In this insightful piece, Mohammad Abu Bakar Siddique asserts that emotion should take pride of place as an aspect of Bengali identity.
In the pursuit of knowledge by description, wrong assumptions are possible. When we try to discuss the knowledge of truths, it becomes clear that this type of knowledge, as opposed to the knowledge of things, has a problematic opposite called ‘error’. There exists a dualism; we believe things falsely as well as truly. Since many people hold different and incompatible beliefs, some of them must be erroneous. The urgent question on this issue is how to distinguish truly held beliefs from those falsely held. Perhaps, no satisfactory answer is possible, but before approaching possible answers, there must first be an investigation into the meaning of the concepts of truth and falsehood. This article is an approach to explain the human analysis and knowledge of the thought – ‘truth’.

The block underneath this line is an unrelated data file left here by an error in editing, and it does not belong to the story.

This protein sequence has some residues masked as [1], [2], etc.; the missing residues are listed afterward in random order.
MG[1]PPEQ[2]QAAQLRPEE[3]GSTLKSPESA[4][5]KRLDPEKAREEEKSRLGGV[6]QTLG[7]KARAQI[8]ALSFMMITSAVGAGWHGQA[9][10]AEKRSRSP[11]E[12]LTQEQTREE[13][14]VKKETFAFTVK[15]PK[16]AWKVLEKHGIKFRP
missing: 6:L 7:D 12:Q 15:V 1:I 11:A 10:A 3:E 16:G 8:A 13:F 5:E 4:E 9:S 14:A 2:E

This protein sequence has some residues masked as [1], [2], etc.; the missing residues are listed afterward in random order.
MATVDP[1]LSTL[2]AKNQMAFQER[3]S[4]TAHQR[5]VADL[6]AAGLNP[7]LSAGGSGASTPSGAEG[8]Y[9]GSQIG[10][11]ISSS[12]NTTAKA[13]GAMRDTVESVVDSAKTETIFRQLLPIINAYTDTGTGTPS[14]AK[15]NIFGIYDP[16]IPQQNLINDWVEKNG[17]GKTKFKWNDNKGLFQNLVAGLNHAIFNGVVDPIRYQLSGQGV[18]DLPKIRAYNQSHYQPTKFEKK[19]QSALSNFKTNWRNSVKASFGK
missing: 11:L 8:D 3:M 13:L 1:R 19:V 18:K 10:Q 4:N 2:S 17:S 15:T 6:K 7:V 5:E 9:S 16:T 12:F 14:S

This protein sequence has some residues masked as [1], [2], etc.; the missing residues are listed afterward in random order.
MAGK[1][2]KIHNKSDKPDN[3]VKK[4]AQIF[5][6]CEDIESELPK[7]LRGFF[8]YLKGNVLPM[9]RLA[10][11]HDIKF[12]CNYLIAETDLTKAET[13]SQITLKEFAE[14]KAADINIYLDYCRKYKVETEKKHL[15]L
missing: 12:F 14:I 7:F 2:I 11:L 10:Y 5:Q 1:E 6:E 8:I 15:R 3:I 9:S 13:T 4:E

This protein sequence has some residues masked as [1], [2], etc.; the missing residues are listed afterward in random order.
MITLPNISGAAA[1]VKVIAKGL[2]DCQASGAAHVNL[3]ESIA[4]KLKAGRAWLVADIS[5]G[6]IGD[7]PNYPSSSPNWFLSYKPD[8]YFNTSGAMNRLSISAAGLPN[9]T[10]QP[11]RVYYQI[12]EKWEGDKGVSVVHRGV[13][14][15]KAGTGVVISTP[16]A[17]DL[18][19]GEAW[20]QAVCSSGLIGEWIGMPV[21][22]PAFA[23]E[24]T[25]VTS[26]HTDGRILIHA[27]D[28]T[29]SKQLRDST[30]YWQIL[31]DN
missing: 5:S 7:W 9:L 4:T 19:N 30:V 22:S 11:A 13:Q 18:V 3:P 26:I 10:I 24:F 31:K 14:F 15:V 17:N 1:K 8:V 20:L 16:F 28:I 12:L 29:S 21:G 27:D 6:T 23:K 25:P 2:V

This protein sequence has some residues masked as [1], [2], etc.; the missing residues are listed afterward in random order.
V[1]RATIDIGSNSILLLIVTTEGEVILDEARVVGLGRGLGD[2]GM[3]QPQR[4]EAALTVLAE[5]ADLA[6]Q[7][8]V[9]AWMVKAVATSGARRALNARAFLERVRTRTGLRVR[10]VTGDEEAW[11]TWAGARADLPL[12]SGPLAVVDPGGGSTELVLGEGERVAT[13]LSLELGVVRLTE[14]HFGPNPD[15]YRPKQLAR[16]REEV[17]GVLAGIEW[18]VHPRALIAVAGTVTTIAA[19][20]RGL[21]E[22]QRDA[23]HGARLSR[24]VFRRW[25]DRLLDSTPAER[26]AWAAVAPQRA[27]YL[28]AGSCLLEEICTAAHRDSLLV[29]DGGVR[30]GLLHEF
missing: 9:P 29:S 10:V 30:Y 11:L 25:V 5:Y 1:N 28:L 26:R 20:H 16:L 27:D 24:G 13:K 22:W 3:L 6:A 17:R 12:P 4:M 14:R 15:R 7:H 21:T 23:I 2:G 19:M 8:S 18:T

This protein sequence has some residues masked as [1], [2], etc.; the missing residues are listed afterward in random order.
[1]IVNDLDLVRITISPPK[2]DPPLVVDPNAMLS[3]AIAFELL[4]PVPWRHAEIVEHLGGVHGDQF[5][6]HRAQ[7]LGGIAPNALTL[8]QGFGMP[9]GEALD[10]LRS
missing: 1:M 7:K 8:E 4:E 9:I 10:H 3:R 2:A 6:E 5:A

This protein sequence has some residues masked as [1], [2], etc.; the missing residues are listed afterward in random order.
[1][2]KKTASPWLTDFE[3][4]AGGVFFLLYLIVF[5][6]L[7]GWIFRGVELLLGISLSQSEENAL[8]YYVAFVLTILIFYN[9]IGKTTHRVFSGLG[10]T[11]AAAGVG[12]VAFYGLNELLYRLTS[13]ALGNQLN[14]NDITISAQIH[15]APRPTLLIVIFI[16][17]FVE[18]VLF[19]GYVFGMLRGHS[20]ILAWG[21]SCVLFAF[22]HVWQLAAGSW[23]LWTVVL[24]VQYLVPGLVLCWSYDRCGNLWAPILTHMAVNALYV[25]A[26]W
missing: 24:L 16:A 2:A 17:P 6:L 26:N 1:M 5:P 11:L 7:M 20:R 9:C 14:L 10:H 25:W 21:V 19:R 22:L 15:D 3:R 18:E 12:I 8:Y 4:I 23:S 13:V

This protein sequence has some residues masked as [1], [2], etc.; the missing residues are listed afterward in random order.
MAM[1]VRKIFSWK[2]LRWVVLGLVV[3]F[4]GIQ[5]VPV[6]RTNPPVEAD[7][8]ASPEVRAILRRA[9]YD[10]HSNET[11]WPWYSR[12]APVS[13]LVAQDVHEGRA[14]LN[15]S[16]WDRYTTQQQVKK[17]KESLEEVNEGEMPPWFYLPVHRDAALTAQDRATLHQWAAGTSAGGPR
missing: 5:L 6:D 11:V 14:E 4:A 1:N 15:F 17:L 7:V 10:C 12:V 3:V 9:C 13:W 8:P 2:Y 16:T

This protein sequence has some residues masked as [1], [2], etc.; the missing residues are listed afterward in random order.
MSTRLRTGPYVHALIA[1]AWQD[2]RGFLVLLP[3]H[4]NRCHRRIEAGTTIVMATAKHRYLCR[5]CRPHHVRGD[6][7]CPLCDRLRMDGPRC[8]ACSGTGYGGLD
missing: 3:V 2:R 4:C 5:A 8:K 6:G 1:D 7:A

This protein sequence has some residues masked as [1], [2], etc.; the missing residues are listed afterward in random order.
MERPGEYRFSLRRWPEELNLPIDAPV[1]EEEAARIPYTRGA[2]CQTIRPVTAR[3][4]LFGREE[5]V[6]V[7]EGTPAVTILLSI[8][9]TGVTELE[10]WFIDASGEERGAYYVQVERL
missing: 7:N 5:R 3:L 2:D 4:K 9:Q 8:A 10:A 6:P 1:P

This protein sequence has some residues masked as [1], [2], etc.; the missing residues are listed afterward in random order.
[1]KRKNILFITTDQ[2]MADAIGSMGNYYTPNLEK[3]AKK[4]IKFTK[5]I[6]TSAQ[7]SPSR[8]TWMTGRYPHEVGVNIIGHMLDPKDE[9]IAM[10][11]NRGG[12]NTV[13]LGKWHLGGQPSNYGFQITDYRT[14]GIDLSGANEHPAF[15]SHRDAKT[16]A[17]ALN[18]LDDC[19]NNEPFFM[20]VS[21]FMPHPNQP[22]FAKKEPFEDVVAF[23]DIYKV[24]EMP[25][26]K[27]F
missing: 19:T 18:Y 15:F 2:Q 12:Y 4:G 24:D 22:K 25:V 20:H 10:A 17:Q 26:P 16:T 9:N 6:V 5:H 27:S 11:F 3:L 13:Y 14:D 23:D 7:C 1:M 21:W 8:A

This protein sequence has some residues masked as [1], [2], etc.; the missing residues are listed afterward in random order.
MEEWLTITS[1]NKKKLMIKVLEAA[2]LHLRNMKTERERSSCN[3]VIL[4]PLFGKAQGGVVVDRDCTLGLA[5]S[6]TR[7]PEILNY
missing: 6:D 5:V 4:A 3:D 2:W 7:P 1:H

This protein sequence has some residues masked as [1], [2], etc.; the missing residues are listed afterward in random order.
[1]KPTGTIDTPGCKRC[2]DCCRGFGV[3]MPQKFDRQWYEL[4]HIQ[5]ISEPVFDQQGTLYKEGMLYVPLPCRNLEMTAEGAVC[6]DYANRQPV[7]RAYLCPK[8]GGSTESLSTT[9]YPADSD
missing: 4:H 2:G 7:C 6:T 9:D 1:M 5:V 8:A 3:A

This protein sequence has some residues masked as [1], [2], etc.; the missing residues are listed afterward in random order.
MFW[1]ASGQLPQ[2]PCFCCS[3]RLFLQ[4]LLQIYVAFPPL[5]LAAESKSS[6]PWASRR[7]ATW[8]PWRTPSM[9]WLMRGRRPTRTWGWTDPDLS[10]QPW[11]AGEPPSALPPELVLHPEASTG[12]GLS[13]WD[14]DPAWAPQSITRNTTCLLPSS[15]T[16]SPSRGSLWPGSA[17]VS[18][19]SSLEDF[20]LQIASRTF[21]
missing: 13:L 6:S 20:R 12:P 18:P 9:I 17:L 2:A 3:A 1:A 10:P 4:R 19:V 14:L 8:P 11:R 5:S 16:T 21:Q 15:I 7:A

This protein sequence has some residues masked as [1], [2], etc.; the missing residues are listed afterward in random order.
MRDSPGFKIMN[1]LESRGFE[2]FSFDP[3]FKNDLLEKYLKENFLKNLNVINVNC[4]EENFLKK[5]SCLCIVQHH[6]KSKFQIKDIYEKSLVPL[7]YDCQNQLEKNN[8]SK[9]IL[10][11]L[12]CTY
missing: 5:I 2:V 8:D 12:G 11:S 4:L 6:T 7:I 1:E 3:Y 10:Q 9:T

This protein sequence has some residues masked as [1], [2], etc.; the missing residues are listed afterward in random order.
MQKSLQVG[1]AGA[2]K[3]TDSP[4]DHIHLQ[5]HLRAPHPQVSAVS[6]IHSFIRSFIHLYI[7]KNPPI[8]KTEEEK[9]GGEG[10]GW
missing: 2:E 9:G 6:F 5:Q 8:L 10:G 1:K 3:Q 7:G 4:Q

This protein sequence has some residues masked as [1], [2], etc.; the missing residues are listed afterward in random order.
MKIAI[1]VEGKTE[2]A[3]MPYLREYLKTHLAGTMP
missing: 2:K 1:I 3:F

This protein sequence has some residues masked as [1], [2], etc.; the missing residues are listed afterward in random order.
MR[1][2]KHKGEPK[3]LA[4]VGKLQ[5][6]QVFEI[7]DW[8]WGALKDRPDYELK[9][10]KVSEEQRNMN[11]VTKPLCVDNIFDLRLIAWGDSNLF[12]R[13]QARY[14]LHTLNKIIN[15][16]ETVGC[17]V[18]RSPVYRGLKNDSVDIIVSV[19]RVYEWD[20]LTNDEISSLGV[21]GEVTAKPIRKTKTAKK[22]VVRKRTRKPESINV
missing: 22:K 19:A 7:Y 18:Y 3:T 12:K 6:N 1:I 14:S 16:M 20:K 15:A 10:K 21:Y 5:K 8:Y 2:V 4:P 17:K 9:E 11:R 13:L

Author Nurul Muhammad Haque argues that despite vast research – the impact on knowledge and belief in human lives are still mysterious. Sometimes what we know, either we can’t infer it or justify it, but we feel it. We’ve felt it our entire life. We start questioning our knowledge, belief, worldly judgments and human intuitions. It’s like a splinter, driving us to know more and to justify our conviction. It constructs the structure to defend what we know, believe and ultimately accepts to wake up. Ironically it’s not far from the truth. This study is part of an attempt to highlight the analysis of knowledge and belief, and the approaches to rational knowledge.